Upon reflection of Ms. Jefferson’s program, one must first examine the frequency of the students’ reading—whether all of the students are indeed reading more books and if they are reading them more often. Ms. Jefferson introduced the pizza party as an extrinsic reward designed to improve the frequency of reading—the desired behavior. The promise of a pizza party for the entire class is an example of a group contingency program in which the reinforcement is only awarded if all the students meet the reading goal. As seventh graders, Ms. Jefferson’s students are most likely quite concerned with peer approval and are influenced by the peer pressure to “do their part” toward achieving the party. Ms. Jefferson is controlling her students’ behavior in this manner, but does this reward serve as positive incentive for her students? If all of her students value the pizza party as a positive consequence and have the capacity to read three books a month, they should respond with the desired behavior. The law of effect suggests that once the students have enjoyed the pizza reward as a result of their reading, they are likely to continue the same behavior with increased frequency. However, Ms. Jefferson’s program is structured on an intermittent fixed schedule of reinforcement. The fact that students must read three books in order to achieve the award is an example of a fixed ratio schedule, and the fact that the three books must be read within a designated time period adds an element of the fixed interval schedule of reinforcement. The pizza party does not occur without the designated number of books read (the ratio), but the time element (the interval) certainly might influence the students’ productivity at certain times of the month—especially as the month draws to a close and just after a new month starts. As long as Ms. Jefferson uses this type of reinforcement, her students are likely to continue reading with steady frequency. But because the increased reading is achieved through this fixed and completely predictable schedule, Ms. Jefferson will need to address a drop-off in reading frequency if she wants to or needs to stop the pizza parties at some point in the future.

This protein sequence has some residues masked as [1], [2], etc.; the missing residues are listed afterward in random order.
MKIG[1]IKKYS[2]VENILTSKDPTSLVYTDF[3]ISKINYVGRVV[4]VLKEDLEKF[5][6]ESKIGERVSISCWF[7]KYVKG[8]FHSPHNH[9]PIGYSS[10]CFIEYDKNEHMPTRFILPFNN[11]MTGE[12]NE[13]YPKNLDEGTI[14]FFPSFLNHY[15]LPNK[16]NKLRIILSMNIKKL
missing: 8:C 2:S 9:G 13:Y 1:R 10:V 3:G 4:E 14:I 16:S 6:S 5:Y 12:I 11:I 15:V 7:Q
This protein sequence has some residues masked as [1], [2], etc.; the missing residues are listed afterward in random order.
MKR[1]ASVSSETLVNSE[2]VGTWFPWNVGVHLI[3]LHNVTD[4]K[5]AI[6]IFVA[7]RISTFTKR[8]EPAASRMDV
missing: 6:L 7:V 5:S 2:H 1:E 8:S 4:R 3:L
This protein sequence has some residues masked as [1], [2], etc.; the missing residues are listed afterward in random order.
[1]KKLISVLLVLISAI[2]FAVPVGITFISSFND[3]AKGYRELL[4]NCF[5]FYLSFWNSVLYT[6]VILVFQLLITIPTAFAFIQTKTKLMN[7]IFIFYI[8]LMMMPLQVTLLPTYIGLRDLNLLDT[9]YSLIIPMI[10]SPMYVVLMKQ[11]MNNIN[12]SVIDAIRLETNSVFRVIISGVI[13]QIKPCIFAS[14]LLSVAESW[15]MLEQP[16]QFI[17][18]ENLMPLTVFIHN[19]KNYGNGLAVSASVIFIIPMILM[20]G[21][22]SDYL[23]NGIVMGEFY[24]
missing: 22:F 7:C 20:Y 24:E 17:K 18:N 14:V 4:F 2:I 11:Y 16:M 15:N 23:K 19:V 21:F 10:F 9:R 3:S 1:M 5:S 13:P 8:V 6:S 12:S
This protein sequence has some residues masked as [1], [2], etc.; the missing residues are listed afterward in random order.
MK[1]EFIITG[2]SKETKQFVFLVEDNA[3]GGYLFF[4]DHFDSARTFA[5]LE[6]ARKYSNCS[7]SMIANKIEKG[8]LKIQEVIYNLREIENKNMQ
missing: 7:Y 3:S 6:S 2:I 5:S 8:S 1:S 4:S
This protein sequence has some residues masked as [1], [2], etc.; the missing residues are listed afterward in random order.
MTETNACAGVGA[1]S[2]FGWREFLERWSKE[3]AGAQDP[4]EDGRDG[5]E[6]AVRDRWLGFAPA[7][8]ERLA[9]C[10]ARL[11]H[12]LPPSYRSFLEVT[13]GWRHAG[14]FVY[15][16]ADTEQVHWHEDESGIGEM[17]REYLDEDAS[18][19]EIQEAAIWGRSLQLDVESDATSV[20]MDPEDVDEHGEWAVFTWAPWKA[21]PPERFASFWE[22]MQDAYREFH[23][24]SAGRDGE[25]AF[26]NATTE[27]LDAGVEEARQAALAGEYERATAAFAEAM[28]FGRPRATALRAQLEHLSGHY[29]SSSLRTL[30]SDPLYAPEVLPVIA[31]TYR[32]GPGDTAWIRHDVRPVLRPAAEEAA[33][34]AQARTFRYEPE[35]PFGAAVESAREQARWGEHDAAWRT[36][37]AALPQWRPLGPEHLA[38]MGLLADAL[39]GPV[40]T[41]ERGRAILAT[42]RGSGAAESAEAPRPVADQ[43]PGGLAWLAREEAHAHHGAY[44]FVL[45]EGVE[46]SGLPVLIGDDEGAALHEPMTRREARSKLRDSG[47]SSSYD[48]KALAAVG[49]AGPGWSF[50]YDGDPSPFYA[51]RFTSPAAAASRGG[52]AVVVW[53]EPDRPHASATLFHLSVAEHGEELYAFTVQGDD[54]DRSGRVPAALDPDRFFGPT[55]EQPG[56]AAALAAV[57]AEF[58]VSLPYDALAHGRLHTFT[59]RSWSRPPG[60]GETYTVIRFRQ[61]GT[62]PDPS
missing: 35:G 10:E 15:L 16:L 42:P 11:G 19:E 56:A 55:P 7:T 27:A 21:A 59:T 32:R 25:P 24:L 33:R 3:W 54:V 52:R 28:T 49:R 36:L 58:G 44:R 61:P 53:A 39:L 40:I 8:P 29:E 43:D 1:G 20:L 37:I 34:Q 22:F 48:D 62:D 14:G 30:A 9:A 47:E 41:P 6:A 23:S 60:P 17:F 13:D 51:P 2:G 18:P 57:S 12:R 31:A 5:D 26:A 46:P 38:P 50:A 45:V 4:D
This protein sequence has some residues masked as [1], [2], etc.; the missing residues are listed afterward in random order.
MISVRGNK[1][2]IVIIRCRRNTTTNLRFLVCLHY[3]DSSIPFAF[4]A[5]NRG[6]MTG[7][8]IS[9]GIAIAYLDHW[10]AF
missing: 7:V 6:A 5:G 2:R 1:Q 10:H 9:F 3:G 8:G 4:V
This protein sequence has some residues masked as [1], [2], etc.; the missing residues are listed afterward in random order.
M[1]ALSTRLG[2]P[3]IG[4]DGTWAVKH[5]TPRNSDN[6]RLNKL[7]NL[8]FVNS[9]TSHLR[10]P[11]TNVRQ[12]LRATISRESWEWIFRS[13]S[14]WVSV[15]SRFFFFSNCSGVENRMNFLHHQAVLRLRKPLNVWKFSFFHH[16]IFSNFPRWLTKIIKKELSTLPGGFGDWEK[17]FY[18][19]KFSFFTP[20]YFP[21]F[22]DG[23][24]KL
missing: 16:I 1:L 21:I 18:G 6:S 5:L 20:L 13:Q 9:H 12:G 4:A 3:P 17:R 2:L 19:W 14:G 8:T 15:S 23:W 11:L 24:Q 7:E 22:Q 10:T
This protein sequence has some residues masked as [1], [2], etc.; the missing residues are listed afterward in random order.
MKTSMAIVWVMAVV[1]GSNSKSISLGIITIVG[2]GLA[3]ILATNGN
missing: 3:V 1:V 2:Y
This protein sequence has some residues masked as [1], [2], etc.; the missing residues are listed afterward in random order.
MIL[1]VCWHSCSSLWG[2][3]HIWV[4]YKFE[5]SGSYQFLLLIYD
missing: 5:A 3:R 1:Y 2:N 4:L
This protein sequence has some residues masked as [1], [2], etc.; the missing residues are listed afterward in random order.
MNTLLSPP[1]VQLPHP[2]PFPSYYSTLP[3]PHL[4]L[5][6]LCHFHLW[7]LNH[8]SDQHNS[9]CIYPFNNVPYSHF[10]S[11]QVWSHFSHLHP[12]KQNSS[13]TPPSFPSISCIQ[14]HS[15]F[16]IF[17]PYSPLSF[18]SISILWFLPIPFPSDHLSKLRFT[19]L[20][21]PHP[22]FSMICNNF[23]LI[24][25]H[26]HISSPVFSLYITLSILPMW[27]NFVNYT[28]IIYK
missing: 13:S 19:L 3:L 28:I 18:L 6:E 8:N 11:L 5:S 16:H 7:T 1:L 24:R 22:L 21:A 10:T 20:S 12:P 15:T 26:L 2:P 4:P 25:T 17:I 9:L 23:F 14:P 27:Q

If students have little knowledge of what they read, the teacher may wish to create reading contracts with them. The contracts would require students to explain what they have read to Ms. Jefferson after they finish a pre-designated number of chapters from each book. This will allow her to positively reinforce students with praise as they gradually approximate the desired behavior. In addition, Ms. Jefferson could reduce or eliminate weekend homework, pop quizzes, or book reports for those students who keep a book journal that describes their personal reflections of the text they are reading each night. The students who keep the journal could also work in groups to present commercials or short skits about the texts they have read. Working as a group may serve as a form of reinforcement for seventh graders who wish to have peer approval. The group work could be videotaped and played back for all to see at the next monthly pizza party. Students also need to learn how to manage their studies and reading behaviors. It may be helpful for student readers to maintain a diary that states their goals, self-instructions, self-observations, self-evaluations, and self-consequences. It is important to refrain from issuing negative punishment towards those persons who do not wish to read. The use of negative punishment may cause students to associate reading activities with negative outcomes. However, positive punishment may be helpful to use in this case, if the teacher takes away classroom reading time in response to student disruptions. This presents reading as a privilege, not a chore.